"My parent company, O2E Brands, stands for 'Ordinary to Exceptional,' and 'exceptional' is the bar for everything we do," said O2E Brands founder and CEO Brian Scudamore. "It all started with the vision of my first company, 1-800-GOT-JUNK?. Vision: to make the ordinary business of junk removal exceptional."

In Smooth Waters

"To increase the accessibility of complex sports like freediving and spearfishing."

Jacob Pinkham, CEO of In Smooth Waters, said there's a lack of information on the web for water enthusiasts, which is the problem his company wants to remedy.

"At the moment, the landscape really boils down into two camps. One: thin websites with low-level information, set up solely to monetize interested parties. Two: websites and forums for enthusiasts that only cover the in-depth nuances that only apply to those with high-level experience." This gap in the knowledge market inspired In Smooth Waters' vision statement.

Willamette Life Insurance

"To have no family financially burdened by the death of a loved one."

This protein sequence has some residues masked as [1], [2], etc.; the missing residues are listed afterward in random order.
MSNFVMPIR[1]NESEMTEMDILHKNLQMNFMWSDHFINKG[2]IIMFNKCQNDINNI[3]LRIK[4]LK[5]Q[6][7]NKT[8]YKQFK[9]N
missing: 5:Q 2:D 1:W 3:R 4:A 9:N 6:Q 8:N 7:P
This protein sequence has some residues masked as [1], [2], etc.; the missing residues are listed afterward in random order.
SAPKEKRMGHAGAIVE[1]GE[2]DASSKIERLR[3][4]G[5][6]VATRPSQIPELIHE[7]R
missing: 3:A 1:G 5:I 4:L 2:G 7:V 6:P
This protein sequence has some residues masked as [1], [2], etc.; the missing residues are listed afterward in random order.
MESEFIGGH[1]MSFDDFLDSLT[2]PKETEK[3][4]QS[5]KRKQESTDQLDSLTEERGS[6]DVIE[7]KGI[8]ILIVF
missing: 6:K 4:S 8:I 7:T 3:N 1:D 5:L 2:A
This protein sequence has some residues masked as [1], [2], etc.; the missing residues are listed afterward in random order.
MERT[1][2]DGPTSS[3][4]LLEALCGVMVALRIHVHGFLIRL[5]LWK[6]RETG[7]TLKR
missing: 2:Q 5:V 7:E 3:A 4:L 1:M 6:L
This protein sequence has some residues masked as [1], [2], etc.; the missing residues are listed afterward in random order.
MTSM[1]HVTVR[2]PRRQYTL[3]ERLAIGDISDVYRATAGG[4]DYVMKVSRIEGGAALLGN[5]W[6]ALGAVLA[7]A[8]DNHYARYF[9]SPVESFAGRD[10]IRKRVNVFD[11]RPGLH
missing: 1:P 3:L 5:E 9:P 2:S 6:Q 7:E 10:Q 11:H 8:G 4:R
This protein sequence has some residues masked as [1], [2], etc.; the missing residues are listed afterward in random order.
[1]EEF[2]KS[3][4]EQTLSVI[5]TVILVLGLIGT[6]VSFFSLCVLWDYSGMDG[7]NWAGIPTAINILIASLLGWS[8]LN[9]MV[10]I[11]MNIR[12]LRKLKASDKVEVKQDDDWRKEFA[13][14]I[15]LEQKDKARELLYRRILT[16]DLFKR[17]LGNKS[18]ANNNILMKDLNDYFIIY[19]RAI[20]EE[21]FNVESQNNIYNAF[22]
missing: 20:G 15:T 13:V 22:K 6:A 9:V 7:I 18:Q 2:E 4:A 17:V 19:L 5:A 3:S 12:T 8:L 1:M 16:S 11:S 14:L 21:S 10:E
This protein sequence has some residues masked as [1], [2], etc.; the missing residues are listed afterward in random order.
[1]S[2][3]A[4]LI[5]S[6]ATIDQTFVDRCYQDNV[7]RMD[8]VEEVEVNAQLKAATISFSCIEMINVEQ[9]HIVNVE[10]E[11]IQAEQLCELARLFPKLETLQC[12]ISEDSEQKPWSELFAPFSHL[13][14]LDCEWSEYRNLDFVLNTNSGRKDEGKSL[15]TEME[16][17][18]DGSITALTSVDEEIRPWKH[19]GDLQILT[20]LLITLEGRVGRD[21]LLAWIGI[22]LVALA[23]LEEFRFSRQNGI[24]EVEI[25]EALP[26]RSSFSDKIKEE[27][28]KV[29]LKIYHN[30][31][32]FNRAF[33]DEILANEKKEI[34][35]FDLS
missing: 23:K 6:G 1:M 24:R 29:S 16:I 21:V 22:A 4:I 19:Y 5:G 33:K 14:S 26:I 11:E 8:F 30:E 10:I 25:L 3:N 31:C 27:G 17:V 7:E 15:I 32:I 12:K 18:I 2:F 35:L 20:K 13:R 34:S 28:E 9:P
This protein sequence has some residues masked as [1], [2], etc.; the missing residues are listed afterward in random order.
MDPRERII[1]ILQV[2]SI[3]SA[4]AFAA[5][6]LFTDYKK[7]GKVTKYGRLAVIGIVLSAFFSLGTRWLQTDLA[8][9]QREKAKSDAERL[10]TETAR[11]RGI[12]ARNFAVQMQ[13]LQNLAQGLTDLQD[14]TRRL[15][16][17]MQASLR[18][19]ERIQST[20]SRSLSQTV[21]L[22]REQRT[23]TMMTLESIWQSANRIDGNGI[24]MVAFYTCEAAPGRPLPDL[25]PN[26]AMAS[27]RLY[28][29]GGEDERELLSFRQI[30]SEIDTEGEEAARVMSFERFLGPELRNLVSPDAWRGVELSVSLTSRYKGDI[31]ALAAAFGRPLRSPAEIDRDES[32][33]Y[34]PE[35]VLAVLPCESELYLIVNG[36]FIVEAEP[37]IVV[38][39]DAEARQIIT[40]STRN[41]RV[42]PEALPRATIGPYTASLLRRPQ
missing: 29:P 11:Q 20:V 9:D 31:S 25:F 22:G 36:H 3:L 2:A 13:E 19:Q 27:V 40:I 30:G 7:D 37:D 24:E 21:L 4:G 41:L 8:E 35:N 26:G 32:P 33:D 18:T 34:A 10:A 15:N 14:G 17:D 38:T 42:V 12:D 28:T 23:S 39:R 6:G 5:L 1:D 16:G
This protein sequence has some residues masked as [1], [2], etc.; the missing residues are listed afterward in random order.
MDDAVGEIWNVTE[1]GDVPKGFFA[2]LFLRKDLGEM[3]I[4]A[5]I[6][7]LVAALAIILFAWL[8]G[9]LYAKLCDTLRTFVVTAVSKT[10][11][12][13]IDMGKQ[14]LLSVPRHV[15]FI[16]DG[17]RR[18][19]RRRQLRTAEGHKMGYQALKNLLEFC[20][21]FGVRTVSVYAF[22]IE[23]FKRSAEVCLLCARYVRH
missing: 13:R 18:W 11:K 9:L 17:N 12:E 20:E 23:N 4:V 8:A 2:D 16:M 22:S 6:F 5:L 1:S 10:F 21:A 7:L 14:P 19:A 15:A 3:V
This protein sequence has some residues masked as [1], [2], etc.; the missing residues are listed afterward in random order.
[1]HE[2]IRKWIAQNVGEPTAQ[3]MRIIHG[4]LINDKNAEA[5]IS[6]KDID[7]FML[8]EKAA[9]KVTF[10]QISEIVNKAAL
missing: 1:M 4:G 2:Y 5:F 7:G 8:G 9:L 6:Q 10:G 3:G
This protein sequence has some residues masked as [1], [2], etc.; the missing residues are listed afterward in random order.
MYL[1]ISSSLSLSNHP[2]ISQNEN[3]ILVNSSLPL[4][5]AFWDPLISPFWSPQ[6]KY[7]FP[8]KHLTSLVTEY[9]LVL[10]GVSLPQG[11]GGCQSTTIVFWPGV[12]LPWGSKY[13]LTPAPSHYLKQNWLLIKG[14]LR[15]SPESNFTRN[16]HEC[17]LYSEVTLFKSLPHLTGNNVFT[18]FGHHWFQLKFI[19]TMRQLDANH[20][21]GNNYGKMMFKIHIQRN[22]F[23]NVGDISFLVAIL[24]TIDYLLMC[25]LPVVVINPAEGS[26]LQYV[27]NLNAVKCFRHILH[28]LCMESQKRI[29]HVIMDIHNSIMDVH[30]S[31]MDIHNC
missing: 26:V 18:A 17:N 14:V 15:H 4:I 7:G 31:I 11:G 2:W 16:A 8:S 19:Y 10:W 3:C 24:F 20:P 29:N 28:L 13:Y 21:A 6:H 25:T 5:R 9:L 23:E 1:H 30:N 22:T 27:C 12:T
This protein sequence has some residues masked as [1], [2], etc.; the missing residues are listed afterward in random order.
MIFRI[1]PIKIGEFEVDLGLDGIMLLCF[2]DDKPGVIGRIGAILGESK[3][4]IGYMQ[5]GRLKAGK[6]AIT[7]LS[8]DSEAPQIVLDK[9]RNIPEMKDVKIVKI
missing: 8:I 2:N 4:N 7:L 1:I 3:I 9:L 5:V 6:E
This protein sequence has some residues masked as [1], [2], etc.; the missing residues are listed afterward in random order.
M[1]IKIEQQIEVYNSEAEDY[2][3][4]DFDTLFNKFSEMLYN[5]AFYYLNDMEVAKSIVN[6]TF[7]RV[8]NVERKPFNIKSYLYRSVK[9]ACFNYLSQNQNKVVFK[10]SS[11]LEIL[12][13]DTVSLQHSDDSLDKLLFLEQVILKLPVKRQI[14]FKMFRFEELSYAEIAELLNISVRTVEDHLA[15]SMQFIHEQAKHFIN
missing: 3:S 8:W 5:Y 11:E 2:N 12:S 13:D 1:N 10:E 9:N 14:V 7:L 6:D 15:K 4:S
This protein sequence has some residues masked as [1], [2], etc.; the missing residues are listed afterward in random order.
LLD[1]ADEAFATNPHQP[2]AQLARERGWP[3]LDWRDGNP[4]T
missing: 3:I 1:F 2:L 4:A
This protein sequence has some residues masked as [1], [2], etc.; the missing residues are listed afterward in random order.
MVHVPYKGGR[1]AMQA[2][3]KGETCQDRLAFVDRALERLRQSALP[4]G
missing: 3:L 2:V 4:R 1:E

"What this means for my life insurance agency is that every family will have the opportunity to make a small, affordable monthly payment for a policy," said founder Jake Irving. "This is intended to leave their loved ones in a financial position to celebrate the life they lived rather than being crippled by the costs of laying them to rest."

Frontdesk

"Do the right thing. Be the best tenants. Wow the guests. Then clean the toilets."

This vision statement adds some levity and directly speaks to Frontdesk's company values.

"We're building trust with our partners (landlords), [and] we're exceeding the expectations of every guest," said Jesse DePinto, the company's co-founder and chief product officer. "Every member of Team Frontdesk is ready and willing to do what it takes, and even when nobody will notice, we're always doing the right thing."